SERVING IDOLATRY DUE TO LOVE OR FEAR [idolatry :love or fear]
60b (Mishnah): One is Chayav Misah for idolatry, whether he serves, or whether he slaughters...
61b (Abaye): If one served idolatry due to love or fear, he is liable, for in any event he served.
(Rava): He is liable only if he accepted it to be his god. If not, he is exempt.
Support (Abaye, for himself - Beraisa): "Lo Sishtachaveh Lahem" (to idols), but you may bow to a person
Suggestion: Perhaps you may bow to a person that people serve (like idolatry), like Haman!
Rejection: "V'Lo So'ovdem."
People served Haman because they feared Achashverosh, and the Torah considers this idolatry!
Rejection (Rava): No. The Torah forbids bowing to a person who is served, such as Haman, but only if people truly intend to serve him, unlike Haman, who was served only out of fear.
Question: According to Abaye, we find idolatry b'Shogeg, i.e. he served due to love or fear. According to Rava, how do we find this?
Answer: He thought that idolatry is permitted.
74a (Beraisa - R. Yishmael): If one is told to serve idolatry or be killed, he transgresses - "va'Chay Bahem", do not die due to Mitzvos.
Suggestion: Perhaps this applies even in public!
Rejection: "V'Lo Sechalelu Es Shem Kodshi v'Nikdashti."
Avodah Zarah 54a (Rava): We would have thought that "V'Lo So'ovdem" forbids serving willingly or b'Ones. "Va'Chay Bahem" teaches that one does not forfeit one's life to avoid transgressing.
Contradiction: "V'Lo Sechalelu Es Shem Kodshi" - one may not transgress, even b'Ones.
Resolution: In private, "va'Chay Bahem." In public, "v'Lo Sechalelu..."
Rambam (Hilchos Avodah Zarah 3:5): If one excreted in front of Ba'al Pe'or, even though he intended to disgrace it, he is liable.
Rambam (6): If one served idolatry due to love, e.g. he desired an image because it was made very beautifully, or if he served due to fear, lest it do evil to him, like idolaters believe that it has power to help or harm, if he accepted it for a god, he is Chayav Misah. If he served it in the normal way, or in one of the four ways, due to love or fear, he is exempt.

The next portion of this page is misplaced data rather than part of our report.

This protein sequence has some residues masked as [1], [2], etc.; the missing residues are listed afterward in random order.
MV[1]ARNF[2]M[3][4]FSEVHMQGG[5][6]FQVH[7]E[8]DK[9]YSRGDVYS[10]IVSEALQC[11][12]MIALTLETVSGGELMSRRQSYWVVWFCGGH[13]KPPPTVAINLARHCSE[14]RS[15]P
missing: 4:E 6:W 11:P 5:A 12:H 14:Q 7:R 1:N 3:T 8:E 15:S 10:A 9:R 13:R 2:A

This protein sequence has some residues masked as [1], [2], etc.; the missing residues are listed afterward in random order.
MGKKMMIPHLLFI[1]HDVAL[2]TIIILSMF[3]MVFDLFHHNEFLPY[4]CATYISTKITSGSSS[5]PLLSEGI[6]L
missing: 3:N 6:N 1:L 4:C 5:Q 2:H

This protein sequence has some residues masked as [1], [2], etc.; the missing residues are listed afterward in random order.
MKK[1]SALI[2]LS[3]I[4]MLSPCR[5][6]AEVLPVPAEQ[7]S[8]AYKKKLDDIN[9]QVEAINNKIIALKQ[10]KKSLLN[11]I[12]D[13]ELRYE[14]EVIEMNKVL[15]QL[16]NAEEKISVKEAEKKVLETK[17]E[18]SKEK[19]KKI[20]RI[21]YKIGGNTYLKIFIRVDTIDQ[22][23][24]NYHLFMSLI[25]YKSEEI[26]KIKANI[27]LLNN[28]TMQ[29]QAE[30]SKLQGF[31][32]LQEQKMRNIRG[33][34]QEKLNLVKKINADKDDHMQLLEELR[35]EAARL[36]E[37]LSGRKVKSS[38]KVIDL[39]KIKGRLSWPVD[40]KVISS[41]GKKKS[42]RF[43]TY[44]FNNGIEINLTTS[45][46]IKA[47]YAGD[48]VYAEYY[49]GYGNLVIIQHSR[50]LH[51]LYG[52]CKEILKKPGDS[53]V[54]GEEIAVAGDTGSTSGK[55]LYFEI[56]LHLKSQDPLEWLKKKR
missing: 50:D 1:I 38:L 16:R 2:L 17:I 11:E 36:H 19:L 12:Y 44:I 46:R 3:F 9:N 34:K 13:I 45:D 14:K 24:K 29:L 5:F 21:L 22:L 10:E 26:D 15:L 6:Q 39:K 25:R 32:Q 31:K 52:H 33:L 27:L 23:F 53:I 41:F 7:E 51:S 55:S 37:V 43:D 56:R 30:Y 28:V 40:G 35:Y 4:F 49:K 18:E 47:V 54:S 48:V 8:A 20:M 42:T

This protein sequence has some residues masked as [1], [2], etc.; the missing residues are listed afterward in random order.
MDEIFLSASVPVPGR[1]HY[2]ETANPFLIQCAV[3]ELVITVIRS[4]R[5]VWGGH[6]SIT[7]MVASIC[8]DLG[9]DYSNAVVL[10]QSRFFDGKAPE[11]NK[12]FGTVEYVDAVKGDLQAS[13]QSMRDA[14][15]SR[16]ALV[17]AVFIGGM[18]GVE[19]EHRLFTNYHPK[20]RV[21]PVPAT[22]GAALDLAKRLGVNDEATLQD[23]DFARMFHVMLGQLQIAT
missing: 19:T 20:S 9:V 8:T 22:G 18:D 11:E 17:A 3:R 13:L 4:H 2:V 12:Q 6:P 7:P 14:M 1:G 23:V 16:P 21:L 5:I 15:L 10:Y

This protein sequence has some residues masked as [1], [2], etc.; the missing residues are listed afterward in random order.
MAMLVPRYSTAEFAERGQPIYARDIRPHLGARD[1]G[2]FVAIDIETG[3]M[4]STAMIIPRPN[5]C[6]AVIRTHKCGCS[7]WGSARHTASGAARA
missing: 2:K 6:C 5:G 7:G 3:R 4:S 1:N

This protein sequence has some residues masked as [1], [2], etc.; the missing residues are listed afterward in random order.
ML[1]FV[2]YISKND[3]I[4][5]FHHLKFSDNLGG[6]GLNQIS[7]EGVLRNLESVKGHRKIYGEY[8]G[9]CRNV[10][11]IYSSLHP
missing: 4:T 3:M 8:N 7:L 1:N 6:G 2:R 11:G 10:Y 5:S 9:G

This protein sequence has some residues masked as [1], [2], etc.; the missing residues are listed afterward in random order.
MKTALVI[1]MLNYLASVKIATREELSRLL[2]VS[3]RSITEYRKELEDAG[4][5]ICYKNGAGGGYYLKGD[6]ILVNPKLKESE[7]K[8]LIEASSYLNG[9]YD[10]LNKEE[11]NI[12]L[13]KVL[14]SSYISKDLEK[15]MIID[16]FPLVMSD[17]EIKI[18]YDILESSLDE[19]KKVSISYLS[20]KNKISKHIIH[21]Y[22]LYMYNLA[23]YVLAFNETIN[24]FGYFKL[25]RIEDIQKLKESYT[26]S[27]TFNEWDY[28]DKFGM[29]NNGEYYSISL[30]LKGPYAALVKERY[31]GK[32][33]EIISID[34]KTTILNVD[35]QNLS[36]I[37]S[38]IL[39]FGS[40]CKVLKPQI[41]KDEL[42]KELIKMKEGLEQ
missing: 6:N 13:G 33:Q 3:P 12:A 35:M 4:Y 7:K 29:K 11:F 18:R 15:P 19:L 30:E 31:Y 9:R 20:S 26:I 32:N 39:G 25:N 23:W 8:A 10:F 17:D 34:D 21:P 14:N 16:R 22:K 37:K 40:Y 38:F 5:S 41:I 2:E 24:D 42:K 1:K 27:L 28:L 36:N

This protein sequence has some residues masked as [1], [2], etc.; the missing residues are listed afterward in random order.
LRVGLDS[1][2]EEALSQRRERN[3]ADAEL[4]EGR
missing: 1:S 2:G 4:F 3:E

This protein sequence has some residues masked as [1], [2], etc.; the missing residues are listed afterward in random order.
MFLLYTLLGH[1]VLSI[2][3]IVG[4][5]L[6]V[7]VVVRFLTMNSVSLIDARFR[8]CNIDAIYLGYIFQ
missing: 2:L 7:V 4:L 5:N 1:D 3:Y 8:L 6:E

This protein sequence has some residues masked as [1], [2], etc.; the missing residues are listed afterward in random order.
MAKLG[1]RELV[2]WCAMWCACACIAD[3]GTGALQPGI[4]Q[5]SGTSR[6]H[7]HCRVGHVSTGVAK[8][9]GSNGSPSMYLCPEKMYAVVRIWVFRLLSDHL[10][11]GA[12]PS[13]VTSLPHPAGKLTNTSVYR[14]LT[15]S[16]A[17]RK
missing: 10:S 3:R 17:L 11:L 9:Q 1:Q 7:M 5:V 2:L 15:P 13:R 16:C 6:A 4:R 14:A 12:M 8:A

Ra'avad: We explain that he served out of love or fear of a person, and not of the idolatry.
Kesef Mishneh: It is known that the Halachah follows Rava (against Abaye), so he is exempt. Even so, if he accepted it for a god he is liable, even due to love or fear, like the Gemara says. The Rambam did not explain that we discuss fear of a person, for this is Ones! The Torah exempts Ones. How could Abaye disagree?!
Question (Ramach): The Rambam says that one who excreted in front of Ba'al Pe'or is liable, even though he did not accept it to be his god and intended to disgrace it! No one else explains that we discuss love or fear of the idolatry. The primary Perush is like Tosfos says, love or fear (of people), like Haman and Nebuchadnetzar's image. According to this, it is not difficult why one who intended to disgrace it is liable.
Question (in Rivash 110): The Gemara mentioned only Avodah due to love or fear. What is the Rambam's source to include its special Avodah or the four Avodos Penim? How can he exempt Avodas Penim out of love or fear if this is not its normal Avodah? He loves it, and serves it in a superior way. This shows that he accept it to be his god!
Answer (Rivash): Rashi explains the Mishnah to say that one who excreted in front of Ba'al Pe'or is Chayav Misah, and Chayav Korban if he was Shogeg. Others explain that he is exempt, like Rava who exempts one who serves due to love or fear, and all the more so one who seeks to disgrace it! Rather, 'liable' means 'forbidden'. However, the Rambam says that he is liable and brings a Korban. The Rambam does not explain that Abaye and Rava do not discuss one who saw an image that was not served and loved it for its beauty, or feared lest it harm him, and began to serve it. All exempt for this, since he did not accept it to be his god. Rather, they argue about an idolatry that all serve due to love or fear, like Haman. Rava exempts even for the four Avodos, for people bowed to Haman. We cannot ask from Ba'al Pe'or. It was a real idolatry that people accepted for a god and served it. Even one who did not accept it is liable for serving it the way others do. However, the Meforshim explain due to love or fear unlike the Rambam. If one serves because he thinks that it has power to harm or help, he is liable, even if he did not accept it for a god. Most idolaters think that there is a G-d above their idolatry, just they think that their idolatry has power to harm or help, or that this is the Creator's will. Surely the Torah forbids such Avodah! Abaye and Rava argue only about an idolatry that all agree that it has no power. We do not discuss one who serves due to a mortal threat. Even though one should be Moser Nefesh, if he was not, there is no Misah, lashes or Kares, for he was Anus. Haman was not a case of mortal danger. Abaye obligates, for he serves willingly. Or, with difficulty we can give another answer for the Rambam. It is more reasonable to exempt Avodah due to love or fear without accepting it for a god, for this is like Ones, than one who intends to disgrace, for its followers think that it desires the disgrace. The Rambam says that he is liable, i.e. Korban, but not Misah or Kares, for the person errs (and thinks that he disgraces it).